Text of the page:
Even before Steve Forbes first won an ACC game, I was sold.
The long lost decade of Wake Forest basketball is coming to a merciful – and long overdue – end.
Even before Steve Forbes first won an ACC game, his Deacons were a handful for pretty much every team they played – the obvious exception being Georgia Tech. Even while losing their first six conference games, the Deacons reminded me of bubble gum stuck to a Nike.
You can take a butter knife and dig at that bubble gum, by gum, but it’s all but impossible to carve away.
The Deacons play hard. They play tough. And, most of all, they are tenacious.
And sitting on the couch of my locked-down Oldtown hacienda, I’ve been loving it.
Those faithful fans who have stuck with Wake Forest deserve better than they got over the past 10 seasons. The once proud basketball tradition was shredded by one losing season after another, but what was most depressing was a sense that nothing was changing.
To ever crawl out of the wilderness, the Deacons needed a real coach.
And in Steve Forbes, they have one.
Unlike his two most recent predecessors, Forbes has personality. And as the likes of Jim Valvano and Skip Prosser have taught us, personality can go a long ways toward building support and passion for a program.
But the biggest difference among Forbes and his two most recent predecessors is his hunger. He wins as a coach because he can’t afford to lose. He has no comfortable seat on an NBA bench or a mic in an ESPN studio to fall back on.
All successful coaches are hungry. Mike Krzyzewski, the most successful coach in college basketball history, arrived in the ACC as hungry as any coach I’ve ever covered – with the possible exception being his fellow Hall-of-Famer, Dean Smith.
To find a good college basketball coach, look for the fire in the belly.
And if you’re looking for a coach at Wake Forest, where nothing is guaranteed, that fire had best be raging.
The fire was raging in Forbes’ belly when he decided, as a Sports Information Director at his alma mater Southern Arkansas University, that he wanted to coach. It was raging ever hotter as he clawed his way up the ranks of the profession as an assistant at Southwestern Community College, Barton Community College, Idaho, Louisiana Tech, Texas A&M and Tennessee.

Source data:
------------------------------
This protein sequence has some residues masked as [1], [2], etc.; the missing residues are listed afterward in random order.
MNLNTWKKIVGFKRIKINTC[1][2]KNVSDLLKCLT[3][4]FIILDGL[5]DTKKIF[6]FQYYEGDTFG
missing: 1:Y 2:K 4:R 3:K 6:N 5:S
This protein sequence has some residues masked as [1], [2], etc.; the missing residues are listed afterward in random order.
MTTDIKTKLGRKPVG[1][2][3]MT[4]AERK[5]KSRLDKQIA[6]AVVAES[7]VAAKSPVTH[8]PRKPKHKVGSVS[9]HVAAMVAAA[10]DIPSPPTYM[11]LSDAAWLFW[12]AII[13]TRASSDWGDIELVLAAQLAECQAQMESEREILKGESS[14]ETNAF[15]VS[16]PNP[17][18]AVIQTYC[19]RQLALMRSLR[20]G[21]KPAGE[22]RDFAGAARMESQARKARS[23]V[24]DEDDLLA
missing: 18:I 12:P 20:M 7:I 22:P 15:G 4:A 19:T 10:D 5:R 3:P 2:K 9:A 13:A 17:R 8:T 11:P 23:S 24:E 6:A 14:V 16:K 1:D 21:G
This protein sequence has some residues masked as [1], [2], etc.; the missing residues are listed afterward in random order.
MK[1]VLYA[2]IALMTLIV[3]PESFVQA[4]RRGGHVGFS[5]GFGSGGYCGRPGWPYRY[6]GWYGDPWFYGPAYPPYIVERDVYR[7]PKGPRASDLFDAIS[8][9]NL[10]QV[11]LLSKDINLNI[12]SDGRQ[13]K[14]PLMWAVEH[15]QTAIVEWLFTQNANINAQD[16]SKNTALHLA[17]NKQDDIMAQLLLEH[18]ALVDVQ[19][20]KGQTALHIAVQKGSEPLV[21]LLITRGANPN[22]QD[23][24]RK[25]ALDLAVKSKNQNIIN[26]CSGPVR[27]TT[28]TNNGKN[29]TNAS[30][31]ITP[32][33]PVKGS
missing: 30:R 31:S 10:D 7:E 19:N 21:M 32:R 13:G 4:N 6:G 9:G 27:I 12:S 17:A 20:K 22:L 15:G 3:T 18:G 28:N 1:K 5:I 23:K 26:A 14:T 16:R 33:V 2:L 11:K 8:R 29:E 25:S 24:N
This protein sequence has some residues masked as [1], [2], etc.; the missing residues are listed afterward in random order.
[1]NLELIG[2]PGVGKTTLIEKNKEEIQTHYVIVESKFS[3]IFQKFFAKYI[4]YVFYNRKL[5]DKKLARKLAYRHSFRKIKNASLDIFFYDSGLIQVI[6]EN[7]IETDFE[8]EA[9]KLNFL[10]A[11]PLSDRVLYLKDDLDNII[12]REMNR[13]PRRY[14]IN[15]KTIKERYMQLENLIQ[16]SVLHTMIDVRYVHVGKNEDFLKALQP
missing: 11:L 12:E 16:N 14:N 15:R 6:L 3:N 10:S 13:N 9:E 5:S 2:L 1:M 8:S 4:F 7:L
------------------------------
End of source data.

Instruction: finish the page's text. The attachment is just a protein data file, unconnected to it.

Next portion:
And when he suffered a fall from grace that would have extinguished the flame in most of us – the firing from Tennessee when head coach Bruce Pearl was busted by the NCAA for recruiting violations – Forbes simply rolled up his sleeve and started over at Northwest Florida State.
Do you reckon any of the two most recent Wake coaches have ever heard of Northwest Florida State? If so, that makes one of us.
Undaunted Forbes made enough of a name in two seasons as an assistant at Wichita State to get a crack at a head coaching job at East Tennessee State. With failuire, once again, no option, Forbes won 130 of 173 games and two conference championships in his five seasons in the backwater of Johnson City, Tennessee.
Still he arrived at Wake with something to prove. A man like Steve Forbes of Lone Tree, Iowa, will always have something to prove – to himself if nobody else.
Even before he assembled and kept together a competitive team during a pandemic, even before he beat Pitt and Boston College, even before his Deacons took a powerful Florida State team to overtime, Steve Forbes had proven to me that he’s the right man for the job.
I’ve loved the way he threw the greenest of rookies Carter Whitt into the fire almost as soon as he arrived on campus from high school. Nobody but the Deacons expect anything from the Deacons this season, so I figured the experience would do the kid a world of good.
And judging from Whitt’s most recent performances – including his nine-assist, three-turnover game at Florida State — I was right.
I loved the way he dealt with the selfishness he saw in the debacle at Notre Dame, which he rightly ascribed to the results of the “disease of me.’’ You have to wonder how a coach deals with a player such as Ismael Massoud, who two games after lighting up Pittsburgh for 31 points, played 12 minutes without scoring against Miami. You have to wonder how a coach deals with a Jahcobi Neath, whose hopes of being a major player this season have been largely usurped by transfer Daivien Williamson and Whitt,
And I especially loved his final comment after the victory over Boston College, when a reporter urged Forbes to “enjoy that beer.’’
“Oh it won’t be one,’’ Forbe deadpanned. “I can promise you that.’’
Finally after a decade no one will ever want to remember, Wake has a coach after my own heart – not to mention my own taste buds and my own belly.